Drug information of Ceftazidime
Mechanism of effect
Ceftazidime is a bactericidal agent that acts by inhibition of bacterial cell wall synthesis. Ceftazidime has activity in the presence of some beta-lactamases, both penicillinases and cephalosporinases, of Gram-negative and Gram positive bacteria.
Ceftazidime is a bactericidal agent that acts by inhibition of bacterial cell wall synthesis.
The absorption and elimination of Ceftazidime were directly proportional to the size of the dose. The half-life following IV administration was approximately 1.9 hours. Less than 10% of Ceftazidime was protein bound. The degree of protein binding was independent of concentration. There was no evidence of accumulation of Ceftazidime in the serum in individuals with normal renal function following multiple IV doses of 1 and 2 g every 8 hours for 10 days.
The presence of hepatic dysfunction had no effect on the pharmacokinetics of Ceftazidime in individuals administered 2 g intravenously every 8 hours for 5 days. Therefore, a dosage adjustment from the normal recommended dosage is not required for patients with hepatic dysfunction, provided renal function is not impaired.
Approximately 80% to 90% of an IV dose of Ceftazidime is excreted unchanged by the kidneys over a 24-hour period. After the IV administration of single 500 mg or 1 g doses, approximately 50% of the dose appeared in the urine in the first 2 hours. An additional 20% was excreted between 2 and 4 hours after dosing, and approximately another 12% of the dose appeared in the urine between 4 and 8 hours later. The elimination of Ceftazidime by the kidneys resulted in high therapeutic concentrations in the urine.
The mean renal clearance of Ceftazidime was approximately 100 mL/min. The calculated plasma clearance of approximately 115 mL/min indicated nearly complete elimination of Ceftazidime by the renal route. Administration of probenecid before dosing had no effect on the elimination kinetics of Ceftazidime. This suggested that Ceftazidime is eliminated by glomerular filtration and is not actively secreted by renal tubular mechanisms.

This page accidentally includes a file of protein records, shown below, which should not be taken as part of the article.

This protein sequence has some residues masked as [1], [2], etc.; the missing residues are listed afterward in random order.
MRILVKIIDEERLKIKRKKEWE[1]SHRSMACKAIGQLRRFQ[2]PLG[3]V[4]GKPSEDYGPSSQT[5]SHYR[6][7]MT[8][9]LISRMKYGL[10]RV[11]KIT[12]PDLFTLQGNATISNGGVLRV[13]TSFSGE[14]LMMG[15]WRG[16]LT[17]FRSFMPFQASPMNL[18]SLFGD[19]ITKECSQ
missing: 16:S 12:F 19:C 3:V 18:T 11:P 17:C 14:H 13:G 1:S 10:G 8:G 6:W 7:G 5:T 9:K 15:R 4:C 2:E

Since Ceftazidime is eliminated almost solely by the kidneys, its serum half-life is significantly prolonged in patients with impaired renal function. Consequently, dosage adjustments in such patients as described in the DOSAGE AND ADMINISTRATION section are suggested.
Drug indicationsPneumonia , Sinusitis , Intraabdominal Infection , urinary tract infection , Pyelonephritis
2 g IV every 8 hours for 14 days, depending on the nature and severity of the infection Peditric Infections :
30 to 50 mg/kg IV every 8 to 12 hours
The higher dose range should be reserved for patients with meningitis, cystic fibrosis, or immunocompromised patients.
Drug contraindicationssevere hypersensitivity reactions
Side effectsnausea , vomiting , Diarrhea , fever , Creatinine increased , Asthma , skin rush , Abdominal pains , Leukopenia , thrombocytopenia , increased liver enzymes in the blood , vaginitis
InteractionsFurosemide , Endometrine , cholera vaccine live , Typhoid vaccine (live), oral , Aminohippurate Sodium
High and prolonged serum Ceftazidime concentrations can occur from usual dosages in patients with transient or persistent reduction of urinary output because of renal insufficiency. The total daily dosage should be reduced when Ceftazidime is administered to patients with renal insufficiency
Points of recommendation
Patients should be counseled that antibacterial drugs , including Ceftazidime for injection, should only be used to treat bacterial infections . They do not treat viral infections (e.g., the common cold). When Ceftazidime for injection is prescribed to treat a bacterial infection, patients should be told that although it is common to feel better early in the course of therapy, the medication should be taken exactly as directed.
Skipping doses or not completing the full course of therapy may: (1) decrease the effectiveness of the immediate treatment, and (2) increase the likelihood that bacteria will develop resistance and will not be treatable by Ceftazidime for injection or other antibacterial drugs in the future.
Diarrhea is a common problem caused by antibiotics which usually ends when the antibiotic is discontinued. Sometimes after starting treatment with antibiotics , patients can develop watery and bloody stools (with or without stomach cramps and fever) even as late as 2 or more months after having taken the last dose of the antibiotic. If this occurs, patients should contact their physician as soon as possible.
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